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The Central Role of Islam in The Middle East
and in other Islamic Countries

There is much written about Islam in the international media today, often in the context of "Islamic Terrorism", or "Islamic Fundamentalism"; Islam is however a faith embraced by millions of people world-wide, one of the three world religions that developed in the Middle East. It is necessary to understand the basis of the faith and differentiate between Islam as a religion and extremists who claim to represent it.

The problem that outside observers have is clearly to distinguish between the Islamic religion and the societies of the Middle East. Islamic values are primary in the Middle East, North Africa, Pakistan, Bangladesh, Malaysia and Central Asia, and the primary religion in Indonesia. There are six million Muslims in the USA, four million in France, and two million in the UK. Although world-wide Christianity (two billion) is still a larger faith than Islam (which normally is said to have over a billion followers) - source: The Economist, 19th December 2002.

One of the problems for the negotiator is that Islam is central to the societies of the Middle East in a way that Christianity has long ceased to be in the West. The Reformation removed effective "controls" on religious thought in Northern and Western Europe, and religion is developing in the West as something that an individual chooses to follow, rather than a system of beliefs and social behavior imposed by society on its members. Islam, which developed a dynamic intellectual culture in medieval Spain, failed to continue to develop these ideas after the conquest of Spain and the expulsion of the Moors.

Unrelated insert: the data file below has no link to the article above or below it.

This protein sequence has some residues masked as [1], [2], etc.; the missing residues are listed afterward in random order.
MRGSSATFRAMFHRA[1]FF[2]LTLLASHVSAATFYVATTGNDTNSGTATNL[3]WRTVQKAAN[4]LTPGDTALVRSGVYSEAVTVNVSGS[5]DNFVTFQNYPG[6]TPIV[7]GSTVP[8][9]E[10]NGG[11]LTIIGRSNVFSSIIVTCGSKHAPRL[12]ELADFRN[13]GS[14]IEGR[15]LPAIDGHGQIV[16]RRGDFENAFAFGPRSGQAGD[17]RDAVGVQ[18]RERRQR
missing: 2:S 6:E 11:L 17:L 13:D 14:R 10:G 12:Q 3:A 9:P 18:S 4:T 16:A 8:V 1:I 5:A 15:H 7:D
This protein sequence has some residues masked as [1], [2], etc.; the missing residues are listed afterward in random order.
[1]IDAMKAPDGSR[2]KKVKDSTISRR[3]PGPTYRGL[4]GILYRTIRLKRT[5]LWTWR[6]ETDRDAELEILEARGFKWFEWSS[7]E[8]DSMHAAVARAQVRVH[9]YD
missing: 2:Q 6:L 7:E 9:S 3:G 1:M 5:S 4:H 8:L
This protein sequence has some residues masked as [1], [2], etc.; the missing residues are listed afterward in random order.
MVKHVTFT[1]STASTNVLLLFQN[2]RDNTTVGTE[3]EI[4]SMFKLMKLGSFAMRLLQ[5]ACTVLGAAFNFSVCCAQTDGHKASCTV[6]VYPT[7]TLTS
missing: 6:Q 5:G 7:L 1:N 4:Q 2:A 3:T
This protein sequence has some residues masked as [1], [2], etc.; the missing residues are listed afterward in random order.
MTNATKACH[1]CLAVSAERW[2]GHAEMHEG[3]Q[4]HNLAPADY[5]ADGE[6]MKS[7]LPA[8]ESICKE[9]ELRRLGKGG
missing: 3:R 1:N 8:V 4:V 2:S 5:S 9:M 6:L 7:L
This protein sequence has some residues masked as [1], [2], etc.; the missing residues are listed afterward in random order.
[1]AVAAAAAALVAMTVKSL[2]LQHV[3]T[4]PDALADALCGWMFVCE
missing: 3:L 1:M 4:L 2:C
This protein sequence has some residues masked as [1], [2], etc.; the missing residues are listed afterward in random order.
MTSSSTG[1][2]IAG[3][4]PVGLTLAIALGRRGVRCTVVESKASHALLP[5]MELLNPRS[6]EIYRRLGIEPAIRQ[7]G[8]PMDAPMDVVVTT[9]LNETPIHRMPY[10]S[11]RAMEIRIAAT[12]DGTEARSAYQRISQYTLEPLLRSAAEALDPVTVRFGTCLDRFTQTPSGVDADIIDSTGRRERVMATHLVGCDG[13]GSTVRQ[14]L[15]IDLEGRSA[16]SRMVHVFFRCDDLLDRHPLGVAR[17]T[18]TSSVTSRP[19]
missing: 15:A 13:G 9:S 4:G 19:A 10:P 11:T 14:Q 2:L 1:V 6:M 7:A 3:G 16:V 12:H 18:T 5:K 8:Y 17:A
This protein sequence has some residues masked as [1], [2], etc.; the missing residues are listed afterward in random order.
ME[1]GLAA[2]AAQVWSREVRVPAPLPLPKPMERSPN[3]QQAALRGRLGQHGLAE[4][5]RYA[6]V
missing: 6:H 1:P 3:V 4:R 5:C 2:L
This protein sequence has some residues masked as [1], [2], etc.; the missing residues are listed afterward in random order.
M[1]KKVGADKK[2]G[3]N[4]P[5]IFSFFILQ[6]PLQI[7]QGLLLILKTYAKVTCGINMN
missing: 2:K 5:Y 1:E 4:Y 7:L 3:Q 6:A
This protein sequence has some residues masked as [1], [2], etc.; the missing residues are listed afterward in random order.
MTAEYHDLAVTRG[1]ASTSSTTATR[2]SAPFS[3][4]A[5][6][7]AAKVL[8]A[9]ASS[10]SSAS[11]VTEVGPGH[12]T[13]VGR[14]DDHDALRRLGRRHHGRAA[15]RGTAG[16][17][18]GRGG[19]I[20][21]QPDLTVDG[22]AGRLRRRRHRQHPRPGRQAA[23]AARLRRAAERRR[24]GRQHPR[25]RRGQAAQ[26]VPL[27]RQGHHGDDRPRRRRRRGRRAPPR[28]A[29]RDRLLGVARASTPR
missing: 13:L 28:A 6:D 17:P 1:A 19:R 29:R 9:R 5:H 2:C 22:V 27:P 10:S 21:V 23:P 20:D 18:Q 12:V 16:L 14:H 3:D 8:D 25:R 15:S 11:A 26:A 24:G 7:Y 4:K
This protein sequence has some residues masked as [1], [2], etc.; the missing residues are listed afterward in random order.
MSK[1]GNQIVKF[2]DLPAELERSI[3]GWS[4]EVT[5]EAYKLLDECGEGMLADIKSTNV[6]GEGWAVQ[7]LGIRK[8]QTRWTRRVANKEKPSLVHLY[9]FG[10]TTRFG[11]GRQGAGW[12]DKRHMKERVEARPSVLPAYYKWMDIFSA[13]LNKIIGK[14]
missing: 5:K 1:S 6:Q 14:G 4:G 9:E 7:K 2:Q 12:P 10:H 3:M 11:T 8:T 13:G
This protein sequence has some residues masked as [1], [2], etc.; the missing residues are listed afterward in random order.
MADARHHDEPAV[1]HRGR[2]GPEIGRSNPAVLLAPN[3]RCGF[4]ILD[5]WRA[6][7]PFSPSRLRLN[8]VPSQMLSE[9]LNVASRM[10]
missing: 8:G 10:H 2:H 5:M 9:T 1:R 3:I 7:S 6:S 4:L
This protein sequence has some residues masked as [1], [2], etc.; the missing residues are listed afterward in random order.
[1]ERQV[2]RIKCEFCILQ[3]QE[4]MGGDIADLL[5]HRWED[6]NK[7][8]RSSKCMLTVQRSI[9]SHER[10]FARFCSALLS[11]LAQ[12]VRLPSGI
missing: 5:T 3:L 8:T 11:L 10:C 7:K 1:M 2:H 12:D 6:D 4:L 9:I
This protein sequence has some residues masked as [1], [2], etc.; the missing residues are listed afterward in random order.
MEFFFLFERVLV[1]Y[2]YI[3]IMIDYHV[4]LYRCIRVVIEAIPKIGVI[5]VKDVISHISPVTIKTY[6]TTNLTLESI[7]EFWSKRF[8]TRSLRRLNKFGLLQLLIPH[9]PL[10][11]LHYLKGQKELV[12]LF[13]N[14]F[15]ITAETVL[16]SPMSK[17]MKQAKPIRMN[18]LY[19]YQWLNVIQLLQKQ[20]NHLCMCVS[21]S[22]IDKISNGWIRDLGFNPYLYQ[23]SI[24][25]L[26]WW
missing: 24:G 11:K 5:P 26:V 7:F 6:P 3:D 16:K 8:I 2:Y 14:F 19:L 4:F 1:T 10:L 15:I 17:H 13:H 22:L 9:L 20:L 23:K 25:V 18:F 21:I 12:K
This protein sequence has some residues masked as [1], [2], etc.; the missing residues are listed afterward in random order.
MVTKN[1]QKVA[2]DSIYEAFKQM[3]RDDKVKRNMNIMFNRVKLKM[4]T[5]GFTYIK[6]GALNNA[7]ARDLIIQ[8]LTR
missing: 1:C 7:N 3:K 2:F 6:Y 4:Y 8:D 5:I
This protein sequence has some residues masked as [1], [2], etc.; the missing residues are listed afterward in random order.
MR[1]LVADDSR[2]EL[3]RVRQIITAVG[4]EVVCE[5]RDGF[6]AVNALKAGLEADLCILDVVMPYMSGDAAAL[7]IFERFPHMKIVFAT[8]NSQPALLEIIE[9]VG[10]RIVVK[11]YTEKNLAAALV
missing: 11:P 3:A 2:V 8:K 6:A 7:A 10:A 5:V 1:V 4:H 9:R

In the main countries which are primarily Islamic in character (other than Turkey) have not developed a clear division between religion and secular matters, in the way that is common to all Western countries. The failure to develop fully democratic institutions has therefore sometimes been attributed to Islam, rather than to the weakness of political institutions. However it can be argued that religion is part of the folkways of a culture, but not the only cultural focus for ideas.


Islam has developed its own mystic set of ideas via the sect known as Sufis. The ideas of Sufism, especially those developed by poets such as Rumi, have had a long-term influence of religious ideas in Islamic States and in the West.

Attitude towards the West

There has also been an ambivalence in the Islamic World towards Western ideas; there has been a great interest in the economic advantages of adopting Western innovations and methods, but a concern that the West refuses to understand Islamic culture and traditions. A minority also sees Western ideas and institutions as a threat to Islamic culture.

However immigration of Muslims into Western countries has exposed both the West and Muslims to each others' cultures and ideas; one can only hope and trust that this will lead to greater understanding and tolerance.

The People of the Book